Interdependencies are a Good Thing

Over the last year I have been studying how different risk and security organizations approach the value challenge. And it is a challenge. With resources at a minimum, security executives tell me they have a difficult time spending precious investment dollars on highly focused assessments that will provide them the data they need to drive the value equation or the optimization approach. Ironically, they admit, the odds are high, with the right assessment, the monies saved and the process improvements realized would more than pay for the assessment. However, it will also point to the need for change. And change is a leadership challenge.

Imagine you are an integrator serving a major port in the United States. Your main focus is to ensure you understand how to drive value and mitigate risk for your client...right?

You would never want to propose a technology solution unless you were able to define the objective. So some key questions come to mind:

  • Who is the customer to the port?
  • What are the value drivers that motivate this customer to use this port?
  • Who influences the customer experience and the satisfaction of those value drivers?
  • What risks would upset or disrupt this experience?
  • How can these risks be mitigated while supporting the original customer value drivers or, better, enhancing them?
  • What leverage do I have internally or externally to reduce my overall expenditure while maintaining my ability to do the above?
  • How will I measure all of this?

But how do you learn to do this? I imagined a scenario where your customers, their risk consultants, a business process optimization professional and you, the integrator, worked together on a table top exercise to do just that. I never thought that could be possible until I talked recently with Francis D’Addario, an Emeritus Faculty Member of the Security Executive Council.

D’Addario has been dealing with the value question since his days as a key security executive with well-known companies such as Starbucks and the Southland Corporation. To meet this challenge and this need, D’Addario has been one of the key drivers of the Security Executive Council’s Next Generation Security Leader Program; a program meant to take current leaders and their teams to the next level of value in their organization. This program will be offered on March 4 at The Great Conversation in Security event in Seattle.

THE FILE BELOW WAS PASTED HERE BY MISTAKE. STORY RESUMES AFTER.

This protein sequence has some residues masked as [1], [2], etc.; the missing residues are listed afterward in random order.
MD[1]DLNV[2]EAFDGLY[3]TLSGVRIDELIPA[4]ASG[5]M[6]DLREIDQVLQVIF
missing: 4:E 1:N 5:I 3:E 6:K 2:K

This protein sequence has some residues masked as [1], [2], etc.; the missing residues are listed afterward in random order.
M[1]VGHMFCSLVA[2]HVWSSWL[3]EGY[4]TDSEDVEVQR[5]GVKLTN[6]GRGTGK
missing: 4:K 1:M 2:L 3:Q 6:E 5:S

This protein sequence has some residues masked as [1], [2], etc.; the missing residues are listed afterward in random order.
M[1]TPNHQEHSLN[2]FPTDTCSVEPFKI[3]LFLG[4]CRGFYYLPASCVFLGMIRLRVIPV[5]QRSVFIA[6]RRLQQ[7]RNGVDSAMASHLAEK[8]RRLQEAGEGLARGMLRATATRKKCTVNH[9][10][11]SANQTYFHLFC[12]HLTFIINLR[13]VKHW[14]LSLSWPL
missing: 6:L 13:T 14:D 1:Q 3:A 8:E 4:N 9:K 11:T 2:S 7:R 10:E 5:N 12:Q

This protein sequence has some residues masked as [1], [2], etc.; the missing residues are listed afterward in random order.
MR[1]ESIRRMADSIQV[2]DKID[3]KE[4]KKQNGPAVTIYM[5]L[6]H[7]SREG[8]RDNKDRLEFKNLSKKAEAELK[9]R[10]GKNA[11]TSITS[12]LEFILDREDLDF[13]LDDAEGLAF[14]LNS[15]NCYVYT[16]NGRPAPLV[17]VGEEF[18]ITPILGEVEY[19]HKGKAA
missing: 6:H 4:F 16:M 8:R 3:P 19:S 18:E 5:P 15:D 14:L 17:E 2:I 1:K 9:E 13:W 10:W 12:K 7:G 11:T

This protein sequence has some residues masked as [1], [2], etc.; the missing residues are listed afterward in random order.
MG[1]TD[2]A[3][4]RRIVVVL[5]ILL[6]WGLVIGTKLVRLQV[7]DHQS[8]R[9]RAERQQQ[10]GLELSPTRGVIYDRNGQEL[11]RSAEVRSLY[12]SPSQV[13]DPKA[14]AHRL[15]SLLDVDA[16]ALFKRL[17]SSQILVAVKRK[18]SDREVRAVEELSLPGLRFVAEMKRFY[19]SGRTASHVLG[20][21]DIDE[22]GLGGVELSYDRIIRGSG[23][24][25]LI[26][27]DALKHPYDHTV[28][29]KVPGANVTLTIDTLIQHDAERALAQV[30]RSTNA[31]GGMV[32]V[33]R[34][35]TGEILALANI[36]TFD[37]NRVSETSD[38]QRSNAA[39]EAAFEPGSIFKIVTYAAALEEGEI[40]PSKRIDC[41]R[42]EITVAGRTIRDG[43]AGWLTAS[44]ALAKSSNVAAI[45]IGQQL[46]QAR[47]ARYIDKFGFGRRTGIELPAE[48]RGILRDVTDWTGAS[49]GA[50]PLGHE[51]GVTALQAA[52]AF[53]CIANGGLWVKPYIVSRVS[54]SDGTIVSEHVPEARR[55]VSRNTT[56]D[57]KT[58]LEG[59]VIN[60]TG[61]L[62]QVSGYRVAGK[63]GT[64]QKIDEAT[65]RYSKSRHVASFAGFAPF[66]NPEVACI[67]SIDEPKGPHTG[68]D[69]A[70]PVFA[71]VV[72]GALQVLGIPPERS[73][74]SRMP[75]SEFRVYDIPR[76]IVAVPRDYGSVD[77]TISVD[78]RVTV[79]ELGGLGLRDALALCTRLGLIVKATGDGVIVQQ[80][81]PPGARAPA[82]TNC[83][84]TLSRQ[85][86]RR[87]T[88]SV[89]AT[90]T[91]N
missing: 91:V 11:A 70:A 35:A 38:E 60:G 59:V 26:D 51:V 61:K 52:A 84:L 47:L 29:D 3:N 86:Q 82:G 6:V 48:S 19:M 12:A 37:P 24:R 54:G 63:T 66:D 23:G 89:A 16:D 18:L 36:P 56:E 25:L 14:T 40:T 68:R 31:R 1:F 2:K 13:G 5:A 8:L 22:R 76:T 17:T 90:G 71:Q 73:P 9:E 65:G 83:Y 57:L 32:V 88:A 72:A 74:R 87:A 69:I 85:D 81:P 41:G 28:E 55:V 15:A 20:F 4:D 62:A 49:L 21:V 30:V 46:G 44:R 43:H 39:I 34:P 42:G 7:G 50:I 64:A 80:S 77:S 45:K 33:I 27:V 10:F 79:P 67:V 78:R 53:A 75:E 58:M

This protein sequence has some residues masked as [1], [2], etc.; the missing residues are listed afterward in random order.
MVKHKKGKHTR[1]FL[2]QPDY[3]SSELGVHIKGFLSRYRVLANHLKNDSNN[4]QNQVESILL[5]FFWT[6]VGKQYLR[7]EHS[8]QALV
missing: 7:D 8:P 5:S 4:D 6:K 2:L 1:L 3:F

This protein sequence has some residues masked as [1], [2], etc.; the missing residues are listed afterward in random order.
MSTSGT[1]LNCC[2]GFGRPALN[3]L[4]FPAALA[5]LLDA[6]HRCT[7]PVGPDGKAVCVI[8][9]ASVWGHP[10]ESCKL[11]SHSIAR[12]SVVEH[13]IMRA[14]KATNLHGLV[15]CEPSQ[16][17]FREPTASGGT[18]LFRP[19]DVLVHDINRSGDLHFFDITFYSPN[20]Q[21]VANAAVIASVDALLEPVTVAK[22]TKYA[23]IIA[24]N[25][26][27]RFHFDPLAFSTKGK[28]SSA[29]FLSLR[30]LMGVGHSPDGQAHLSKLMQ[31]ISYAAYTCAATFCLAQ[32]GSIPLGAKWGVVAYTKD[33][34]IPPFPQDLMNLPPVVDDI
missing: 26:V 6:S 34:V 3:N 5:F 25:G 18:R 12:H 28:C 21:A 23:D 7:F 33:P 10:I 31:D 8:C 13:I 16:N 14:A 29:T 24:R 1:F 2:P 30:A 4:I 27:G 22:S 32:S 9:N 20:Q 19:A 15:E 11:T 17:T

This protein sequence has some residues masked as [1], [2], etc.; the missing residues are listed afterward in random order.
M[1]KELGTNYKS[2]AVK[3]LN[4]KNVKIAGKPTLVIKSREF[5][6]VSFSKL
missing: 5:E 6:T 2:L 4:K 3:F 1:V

I asked D’Addario whether this program should include solution providers including consultants and integrators. “The answer is ‘absolutely,’” he said. “Successful course completion requires a proof point exercise wherein security leaders and solution providers collaboratively articulate the value of a particular capital investment or rendered service in tangible and intangible terms. All participants will come away with new ideas to calculate the value of their contribution.”

More importantly, he said, it could effectively transform the baseline of value for the interdependent relationships within the security ecosystem. “Collaborative solution capabilities translate to confidence in a persistently uncertain risk environment. All connect to brand loyalty and stickiness which is a central theme for resilience and successful continuity of operations,” he said. And ultimately, drive the performance metrics that undergird the value of a relationship.

 

Ron Worman is the founder and managing director of The Sage Group, www.the-sage-group.com.

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